The year was 1975 when Steve Harris, who used to perform with Smiler, thought about forming a new band. Although, he was only 16 at that time, he never hesitated, and went on to create his own band, Iron Maiden, with the band’s name being inspired from the film, The Man in the Iron Mask. The original line-up consisted of Paul Day (vocalist), Dave Sullivan (guitars), Terry Rance (guitars), Ron Matthews (drums) and Harris (bass).

However, the original line-up did not last very long, and Day became the first member to be kicked-off, as he lacked the energy and charisma onstage. Dennis Wilcock became the new vocalist while Dave Murray was recruited as the band’s new rhythm guitarist.

Bob Sawyer was also brought on board as another guitarist, but his arrival ensued tension in the band. Murray and Wilcock, who were used to be good friends, were pointing fingers at each other with the later almost convincing Harris to dismiss Murray.

A new line-up was yet again put together by Harris, with Tony Moore on keyboards, Terry Wapram on guitars and Barry Purkis on drums. However, a bad performance at Bridgehouse in November 1977 led to the replacement of Purkis with Doug Ssampson. In addition, Harris asked Moore to quit the band, as he felt that keyboards were not fitting the band’s sound.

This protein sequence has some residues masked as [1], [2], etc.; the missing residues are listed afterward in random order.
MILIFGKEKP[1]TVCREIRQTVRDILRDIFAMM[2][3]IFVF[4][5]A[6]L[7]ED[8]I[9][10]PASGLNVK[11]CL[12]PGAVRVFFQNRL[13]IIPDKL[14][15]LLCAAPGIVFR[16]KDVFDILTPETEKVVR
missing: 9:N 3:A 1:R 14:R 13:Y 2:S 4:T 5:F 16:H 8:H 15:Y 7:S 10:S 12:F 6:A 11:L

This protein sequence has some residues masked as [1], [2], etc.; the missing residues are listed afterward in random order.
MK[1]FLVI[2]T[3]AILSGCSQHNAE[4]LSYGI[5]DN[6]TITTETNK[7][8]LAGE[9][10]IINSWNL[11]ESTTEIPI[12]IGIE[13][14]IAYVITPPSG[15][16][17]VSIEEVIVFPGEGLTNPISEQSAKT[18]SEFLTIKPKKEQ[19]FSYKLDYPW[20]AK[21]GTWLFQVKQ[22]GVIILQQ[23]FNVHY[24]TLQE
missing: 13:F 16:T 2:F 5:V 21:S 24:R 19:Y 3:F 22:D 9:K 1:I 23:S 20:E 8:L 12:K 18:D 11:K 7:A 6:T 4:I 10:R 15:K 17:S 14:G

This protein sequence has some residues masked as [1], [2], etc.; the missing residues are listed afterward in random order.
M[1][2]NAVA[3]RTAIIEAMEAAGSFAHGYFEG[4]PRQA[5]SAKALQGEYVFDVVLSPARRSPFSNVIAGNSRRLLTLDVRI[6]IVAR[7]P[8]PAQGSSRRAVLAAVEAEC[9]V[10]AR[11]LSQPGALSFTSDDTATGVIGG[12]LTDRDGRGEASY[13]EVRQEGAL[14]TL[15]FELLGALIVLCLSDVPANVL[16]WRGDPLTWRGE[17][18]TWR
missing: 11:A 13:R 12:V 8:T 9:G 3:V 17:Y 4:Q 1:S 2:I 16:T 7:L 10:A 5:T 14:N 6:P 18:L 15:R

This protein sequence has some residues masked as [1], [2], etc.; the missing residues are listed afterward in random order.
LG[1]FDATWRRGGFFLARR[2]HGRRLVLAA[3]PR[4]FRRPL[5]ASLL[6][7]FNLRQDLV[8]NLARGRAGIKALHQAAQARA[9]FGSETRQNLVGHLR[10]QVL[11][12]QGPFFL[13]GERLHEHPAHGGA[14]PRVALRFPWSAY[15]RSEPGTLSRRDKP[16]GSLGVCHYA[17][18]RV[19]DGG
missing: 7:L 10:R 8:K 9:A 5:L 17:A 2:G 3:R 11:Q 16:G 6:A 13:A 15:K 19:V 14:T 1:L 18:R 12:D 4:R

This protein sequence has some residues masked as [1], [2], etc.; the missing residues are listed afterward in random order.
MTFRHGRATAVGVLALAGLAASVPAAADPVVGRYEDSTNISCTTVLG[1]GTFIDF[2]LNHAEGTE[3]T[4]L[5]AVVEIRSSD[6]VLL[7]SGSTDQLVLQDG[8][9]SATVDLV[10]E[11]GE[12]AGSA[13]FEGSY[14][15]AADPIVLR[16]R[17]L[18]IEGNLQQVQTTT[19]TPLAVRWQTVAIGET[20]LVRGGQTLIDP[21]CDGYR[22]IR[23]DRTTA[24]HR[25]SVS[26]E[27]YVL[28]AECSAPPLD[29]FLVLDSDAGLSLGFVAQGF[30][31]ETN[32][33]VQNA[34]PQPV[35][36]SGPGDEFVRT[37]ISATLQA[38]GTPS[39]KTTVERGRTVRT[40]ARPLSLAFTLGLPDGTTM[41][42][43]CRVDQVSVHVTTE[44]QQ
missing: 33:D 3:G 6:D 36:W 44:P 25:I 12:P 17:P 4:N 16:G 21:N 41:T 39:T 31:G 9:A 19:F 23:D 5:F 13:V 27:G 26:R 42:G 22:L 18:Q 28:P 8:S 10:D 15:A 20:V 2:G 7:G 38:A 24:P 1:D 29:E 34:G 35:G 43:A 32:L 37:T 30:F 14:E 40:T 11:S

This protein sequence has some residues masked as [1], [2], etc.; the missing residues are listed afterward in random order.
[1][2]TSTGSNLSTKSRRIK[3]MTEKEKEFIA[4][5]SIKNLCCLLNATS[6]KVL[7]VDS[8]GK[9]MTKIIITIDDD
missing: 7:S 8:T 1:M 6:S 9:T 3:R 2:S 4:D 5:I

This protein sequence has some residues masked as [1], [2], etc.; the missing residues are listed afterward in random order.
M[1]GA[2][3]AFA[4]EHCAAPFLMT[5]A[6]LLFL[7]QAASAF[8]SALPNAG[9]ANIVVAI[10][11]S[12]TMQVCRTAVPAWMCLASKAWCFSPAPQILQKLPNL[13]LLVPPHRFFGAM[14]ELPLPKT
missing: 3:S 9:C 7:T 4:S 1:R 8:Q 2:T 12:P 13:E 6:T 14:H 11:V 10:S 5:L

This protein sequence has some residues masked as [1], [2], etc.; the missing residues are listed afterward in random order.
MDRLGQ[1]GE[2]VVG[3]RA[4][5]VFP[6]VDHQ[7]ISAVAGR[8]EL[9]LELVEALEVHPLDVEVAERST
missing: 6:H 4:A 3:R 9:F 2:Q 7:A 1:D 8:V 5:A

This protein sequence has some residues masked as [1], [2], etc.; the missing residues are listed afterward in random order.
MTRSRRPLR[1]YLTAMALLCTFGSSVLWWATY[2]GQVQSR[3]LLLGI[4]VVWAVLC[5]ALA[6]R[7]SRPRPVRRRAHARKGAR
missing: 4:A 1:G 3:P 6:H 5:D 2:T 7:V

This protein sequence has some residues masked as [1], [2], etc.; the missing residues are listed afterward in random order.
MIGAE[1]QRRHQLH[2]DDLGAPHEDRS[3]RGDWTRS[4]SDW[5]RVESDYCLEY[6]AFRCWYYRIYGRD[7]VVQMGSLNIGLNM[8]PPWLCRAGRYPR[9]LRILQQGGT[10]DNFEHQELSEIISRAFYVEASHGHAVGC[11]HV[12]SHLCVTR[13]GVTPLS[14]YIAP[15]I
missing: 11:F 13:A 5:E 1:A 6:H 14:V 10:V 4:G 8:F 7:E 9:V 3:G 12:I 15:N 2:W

Early in 1978, Wilcock decided to quit, as he considered that the English band was going nowhere, and Harris immediately brought back Murray into the band, and his arrival provoked Wapram to leave.

Harris, Murray and Sampson spent the whole summer and autumn of 1978 together, and rehearsed while continuing their search of a vocalist. In November 1978, a meeting at Red Lion pub evolved into a successful audition of Paul Di’Anno.

From that point onwards, Murray continued as the band’s sole guitarist while Harris never ended his pursuit of luring another guitarist in the band, who could match Murray’s sound.


Continued in ‘Iron Maiden: A journey from 1975………………… (Part II)’